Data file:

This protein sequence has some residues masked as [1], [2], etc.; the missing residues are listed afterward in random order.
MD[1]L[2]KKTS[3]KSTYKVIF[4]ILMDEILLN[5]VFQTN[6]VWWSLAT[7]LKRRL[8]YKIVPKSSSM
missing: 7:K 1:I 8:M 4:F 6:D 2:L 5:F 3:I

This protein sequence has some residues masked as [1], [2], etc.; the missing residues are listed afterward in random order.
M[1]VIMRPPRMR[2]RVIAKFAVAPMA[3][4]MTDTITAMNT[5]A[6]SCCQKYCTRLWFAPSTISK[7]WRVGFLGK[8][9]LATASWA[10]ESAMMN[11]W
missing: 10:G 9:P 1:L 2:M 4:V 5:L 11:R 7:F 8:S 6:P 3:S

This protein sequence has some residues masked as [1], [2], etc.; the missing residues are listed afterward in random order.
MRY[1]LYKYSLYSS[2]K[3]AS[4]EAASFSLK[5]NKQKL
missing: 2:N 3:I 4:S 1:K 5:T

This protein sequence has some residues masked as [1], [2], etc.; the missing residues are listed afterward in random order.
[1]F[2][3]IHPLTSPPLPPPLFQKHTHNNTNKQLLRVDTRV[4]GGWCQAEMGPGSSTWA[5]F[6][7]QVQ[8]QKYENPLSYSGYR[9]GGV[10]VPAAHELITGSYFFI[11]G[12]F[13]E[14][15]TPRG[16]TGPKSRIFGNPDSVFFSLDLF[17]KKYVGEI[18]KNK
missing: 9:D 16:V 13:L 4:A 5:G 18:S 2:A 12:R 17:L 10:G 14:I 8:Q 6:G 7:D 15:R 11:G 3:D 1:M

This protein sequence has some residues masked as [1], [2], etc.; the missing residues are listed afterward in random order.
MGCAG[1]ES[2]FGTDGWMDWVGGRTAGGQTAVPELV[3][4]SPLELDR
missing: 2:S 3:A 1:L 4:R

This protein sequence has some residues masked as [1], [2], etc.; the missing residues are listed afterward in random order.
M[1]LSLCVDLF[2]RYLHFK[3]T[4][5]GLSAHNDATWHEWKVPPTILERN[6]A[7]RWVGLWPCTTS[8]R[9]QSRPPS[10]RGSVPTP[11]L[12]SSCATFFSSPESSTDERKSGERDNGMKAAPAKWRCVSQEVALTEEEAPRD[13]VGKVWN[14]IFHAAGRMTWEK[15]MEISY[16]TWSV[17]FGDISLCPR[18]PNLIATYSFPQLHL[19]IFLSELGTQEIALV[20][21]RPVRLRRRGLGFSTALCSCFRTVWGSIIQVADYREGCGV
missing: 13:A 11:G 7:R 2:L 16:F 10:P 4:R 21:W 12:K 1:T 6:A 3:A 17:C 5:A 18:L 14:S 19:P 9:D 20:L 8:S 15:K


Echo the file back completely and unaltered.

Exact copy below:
This protein sequence has some residues masked as [1], [2], etc.; the missing residues are listed afterward in random order.
MD[1]L[2]KKTS[3]KSTYKVIF[4]ILMDEILLN[5]VFQTN[6]VWWSLAT[7]LKRRL[8]YKIVPKSSSM
missing: 7:K 1:I 8:M 4:F 6:D 2:L 5:F 3:I

This protein sequence has some residues masked as [1], [2], etc.; the missing residues are listed afterward in random order.
M[1]VIMRPPRMR[2]RVIAKFAVAPMA[3][4]MTDTITAMNT[5]A[6]SCCQKYCTRLWFAPSTISK[7]WRVGFLGK[8][9]LATASWA[10]ESAMMN[11]W
missing: 10:G 9:P 1:L 2:M 4:V 5:L 11:R 7:F 8:S 6:P 3:S

This protein sequence has some residues masked as [1], [2], etc.; the missing residues are listed afterward in random order.
MRY[1]LYKYSLYSS[2]K[3]AS[4]EAASFSLK[5]NKQKL
missing: 2:N 3:I 4:S 1:K 5:T

This protein sequence has some residues masked as [1], [2], etc.; the missing residues are listed afterward in random order.
[1]F[2][3]IHPLTSPPLPPPLFQKHTHNNTNKQLLRVDTRV[4]GGWCQAEMGPGSSTWA[5]F[6][7]QVQ[8]QKYENPLSYSGYR[9]GGV[10]VPAAHELITGSYFFI[11]G[12]F[13]E[14][15]TPRG[16]TGPKSRIFGNPDSVFFSLDLF[17]KKYVGEI[18]KNK
missing: 9:D 16:V 13:L 4:A 5:G 18:S 2:A 12:R 17:L 10:G 14:I 8:Q 6:G 7:D 15:R 11:G 3:D 1:M

This protein sequence has some residues masked as [1], [2], etc.; the missing residues are listed afterward in random order.
MGCAG[1]ES[2]FGTDGWMDWVGGRTAGGQTAVPELV[3][4]SPLELDR
missing: 2:S 3:A 1:L 4:R

This protein sequence has some residues masked as [1], [2], etc.; the missing residues are listed afterward in random order.
M[1]LSLCVDLF[2]RYLHFK[3]T[4][5]GLSAHNDATWHEWKVPPTILERN[6]A[7]RWVGLWPCTTS[8]R[9]QSRPPS[10]RGSVPTP[11]L[12]SSCATFFSSPESSTDERKSGERDNGMKAAPAKWRCVSQEVALTEEEAPRD[13]VGKVWN[14]IFHAAGRMTWEK[15]MEISY[16]TWSV[17]FGDISLCPR[18]PNLIATYSFPQLHL[19]IFLSELGTQEIALV[20][21]RPVRLRRRGLGFSTALCSCFRTVWGSIIQVADYREGCGV
missing: 13:A 11:G 7:R 2:L 16:F 10:P 4:R 21:W 12:K 1:T 6:A 3:A 17:C 5:A 18:L 14:S 19:P 9:D 20:L 8:S 15:K